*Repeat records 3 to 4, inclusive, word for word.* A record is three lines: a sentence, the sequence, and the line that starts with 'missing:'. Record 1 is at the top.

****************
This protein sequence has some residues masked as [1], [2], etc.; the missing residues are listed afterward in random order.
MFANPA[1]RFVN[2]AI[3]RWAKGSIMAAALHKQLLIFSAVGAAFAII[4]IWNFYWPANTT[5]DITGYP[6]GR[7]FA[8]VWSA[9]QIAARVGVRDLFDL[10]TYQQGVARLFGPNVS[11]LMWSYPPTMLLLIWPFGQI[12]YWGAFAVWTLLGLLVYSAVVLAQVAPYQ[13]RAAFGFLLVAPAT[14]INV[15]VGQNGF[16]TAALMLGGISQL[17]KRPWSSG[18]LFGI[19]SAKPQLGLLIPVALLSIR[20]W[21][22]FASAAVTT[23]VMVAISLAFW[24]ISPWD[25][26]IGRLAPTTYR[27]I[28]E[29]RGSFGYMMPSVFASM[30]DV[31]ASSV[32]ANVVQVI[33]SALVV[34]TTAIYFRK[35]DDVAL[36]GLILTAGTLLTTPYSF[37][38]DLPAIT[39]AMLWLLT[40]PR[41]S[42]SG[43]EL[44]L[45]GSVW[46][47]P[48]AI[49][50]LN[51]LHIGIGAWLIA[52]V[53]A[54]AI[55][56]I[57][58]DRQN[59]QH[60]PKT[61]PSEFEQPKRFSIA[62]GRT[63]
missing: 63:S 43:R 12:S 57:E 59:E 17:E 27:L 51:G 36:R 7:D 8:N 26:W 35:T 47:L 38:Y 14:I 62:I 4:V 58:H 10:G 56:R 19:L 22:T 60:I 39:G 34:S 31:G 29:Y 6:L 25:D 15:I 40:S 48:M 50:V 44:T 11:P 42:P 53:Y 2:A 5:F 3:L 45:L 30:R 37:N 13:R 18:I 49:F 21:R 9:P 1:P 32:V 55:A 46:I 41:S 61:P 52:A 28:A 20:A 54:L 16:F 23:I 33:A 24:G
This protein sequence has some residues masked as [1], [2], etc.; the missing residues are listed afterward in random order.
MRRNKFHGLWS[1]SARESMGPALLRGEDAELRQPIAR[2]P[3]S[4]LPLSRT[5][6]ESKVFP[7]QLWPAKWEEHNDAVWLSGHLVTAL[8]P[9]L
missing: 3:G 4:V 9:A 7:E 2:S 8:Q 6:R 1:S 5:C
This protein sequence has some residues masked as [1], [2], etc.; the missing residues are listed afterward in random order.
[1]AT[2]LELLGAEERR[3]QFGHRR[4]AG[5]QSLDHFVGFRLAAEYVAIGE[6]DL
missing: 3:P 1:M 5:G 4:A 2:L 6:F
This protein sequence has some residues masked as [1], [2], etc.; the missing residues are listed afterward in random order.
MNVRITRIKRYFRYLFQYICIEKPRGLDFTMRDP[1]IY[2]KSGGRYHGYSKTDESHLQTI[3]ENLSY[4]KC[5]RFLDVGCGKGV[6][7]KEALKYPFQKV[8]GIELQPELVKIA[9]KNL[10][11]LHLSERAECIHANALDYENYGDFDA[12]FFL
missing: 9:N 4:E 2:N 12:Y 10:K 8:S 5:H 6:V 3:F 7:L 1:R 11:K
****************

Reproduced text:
This protein sequence has some residues masked as [1], [2], etc.; the missing residues are listed afterward in random order.
[1]AT[2]LELLGAEERR[3]QFGHRR[4]AG[5]QSLDHFVGFRLAAEYVAIGE[6]DL
missing: 3:P 1:M 5:G 4:A 2:L 6:F
This protein sequence has some residues masked as [1], [2], etc.; the missing residues are listed afterward in random order.
MNVRITRIKRYFRYLFQYICIEKPRGLDFTMRDP[1]IY[2]KSGGRYHGYSKTDESHLQTI[3]ENLSY[4]KC[5]RFLDVGCGKGV[6][7]KEALKYPFQKV[8]GIELQPELVKIA[9]KNL[10][11]LHLSERAECIHANALDYENYGDFDA[12]FFL
missing: 9:N 4:E 2:N 12:Y 10:K 8:S 5:H 6:V 3:F 7:L 1:R 11:K